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How to Create a Celebration of Life Event

For the most part, the majority of us are familiar with the traditional funeral ceremony. In fact, the chances are good that we have most likely attended at least one traditional funeral in our lifetime. Most traditional funeral ceremonies will follow the same type of setup. It is easy for many funeral homes to personalize the experience. However, there is only so much any funeral director can do and still maintain the traditional funeral ceremony setup, and even with all the personalization a traditional funeral is still a rather solemn experience that mainly focuses on saying goodbye to your loved one.

Many people hold the traditional funeral ceremony in high regard; however, there is a new type of ceremony gaining popularity these days. It is called a celebration of life ceremony, and unlike the traditional funeral ceremony, it is a joyful event that does not focus on the somber passing of your loved one. You celebrate the accomplishments of the deceased and how they positively affected your life. Friends and family are invited to share their stories and happy memories of the deceased. It can be a rather uplifting experience for all involved.

While there are many rules and a strict type of platform for a traditional funeral, this is not so with a celebration of life ceremony. You can take all the rules and throw them out, if you wish. Usually, the deceased will have specified what they may or may not want to be involved with the celebration. If they have not specified, someone close to the deceased will normally have some idea of what they would like to happen. There are really no type of preset requirements. However, here are a few things you may like to consider when you are planning a celebration of life ceremony:

     The guest list. Who would the deceased like to attend, and who do you want to attend? Some celebration of life ceremonies are big, grand affairs, while others tend to be small, intimate gatherings of those closest to the deceased. Your guest list and the size of it can have a huge influence on how you plan the event.

     The location. The location of the event will have to accommodate the guest list. This means you will have to plan the setting appropriately. You could choose some of the deceased favorite places or have the location fit with their personality. There are so many options, such as their home, a favorite restaurant, an often visited campsite or park, anything that may help you connect to the deceased would be a great choice.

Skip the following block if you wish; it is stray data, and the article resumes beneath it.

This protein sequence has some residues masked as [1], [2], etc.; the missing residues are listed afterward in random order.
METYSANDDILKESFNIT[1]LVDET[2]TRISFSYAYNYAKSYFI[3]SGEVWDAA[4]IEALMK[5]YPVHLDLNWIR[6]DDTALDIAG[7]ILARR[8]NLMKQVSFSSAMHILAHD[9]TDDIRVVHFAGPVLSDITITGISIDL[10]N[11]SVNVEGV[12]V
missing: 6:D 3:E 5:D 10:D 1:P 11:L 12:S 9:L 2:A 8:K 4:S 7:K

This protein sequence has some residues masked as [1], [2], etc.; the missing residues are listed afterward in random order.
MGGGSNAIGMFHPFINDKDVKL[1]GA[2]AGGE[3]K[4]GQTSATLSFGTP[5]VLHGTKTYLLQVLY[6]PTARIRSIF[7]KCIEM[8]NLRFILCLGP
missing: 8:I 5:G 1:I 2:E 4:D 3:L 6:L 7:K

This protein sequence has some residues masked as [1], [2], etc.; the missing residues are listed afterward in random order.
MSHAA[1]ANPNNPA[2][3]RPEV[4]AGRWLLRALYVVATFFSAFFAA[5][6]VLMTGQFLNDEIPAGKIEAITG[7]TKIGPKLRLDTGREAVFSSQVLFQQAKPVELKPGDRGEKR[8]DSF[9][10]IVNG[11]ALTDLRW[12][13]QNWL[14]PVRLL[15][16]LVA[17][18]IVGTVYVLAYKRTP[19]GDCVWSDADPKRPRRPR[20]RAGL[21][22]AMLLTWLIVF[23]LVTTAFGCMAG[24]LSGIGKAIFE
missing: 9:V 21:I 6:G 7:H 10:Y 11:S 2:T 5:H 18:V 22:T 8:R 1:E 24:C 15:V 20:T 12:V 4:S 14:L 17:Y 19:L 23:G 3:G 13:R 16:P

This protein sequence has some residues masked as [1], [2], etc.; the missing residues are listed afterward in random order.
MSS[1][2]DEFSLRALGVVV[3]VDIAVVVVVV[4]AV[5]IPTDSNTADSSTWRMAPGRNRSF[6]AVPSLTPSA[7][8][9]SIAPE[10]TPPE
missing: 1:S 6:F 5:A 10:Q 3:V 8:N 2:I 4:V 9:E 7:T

What to include in the event? It may seem a little uncomfortable for some to think about what they should include in their loved one’s celebration of life event. It is a lot different than planning a funeral. You could include videos and pictures of the deceased enjoying their life. You could have friends and family speak about their memories involving them, or you could have one officiant head the ceremony. You could play their favorite music, display their favorite pieces of art or have a reception featuring their favorite foods. The possibilities are endless.

A celebration of life ceremony is usually a happy and joyous event, especially when you compare it to your typical funeral ceremony. This type of ceremony could even help those of us who may be afraid or dreading making those necessary funeral arrangements. If you know someone who has been dragging their feet with approaching any of these end of life decisions, you may want to introduce them to the idea of a celebration of life ceremony and see if they like it.

Who knows? It may create that elusive opportunity you have been so desperately looking for on breaching the subject of what to do after your loved one dies. It could even help some of your loved ones confide in you with what they may or may not like, or they may even go ahead and plan their entire event on their own. It is always worth a try to see if this could be the type of ceremony your loved one could appreciate.

Article by Mobi Medical Supply.

Written By

He is the head of Sales and Customer Relations. Bio, Has been in the DME (Durable Medical Equipment) and Long Term Care Sales industry for over 20 years. Brought his experience and expertise to Mobi Medical in 2014 as VP of Sales and Customer relations.

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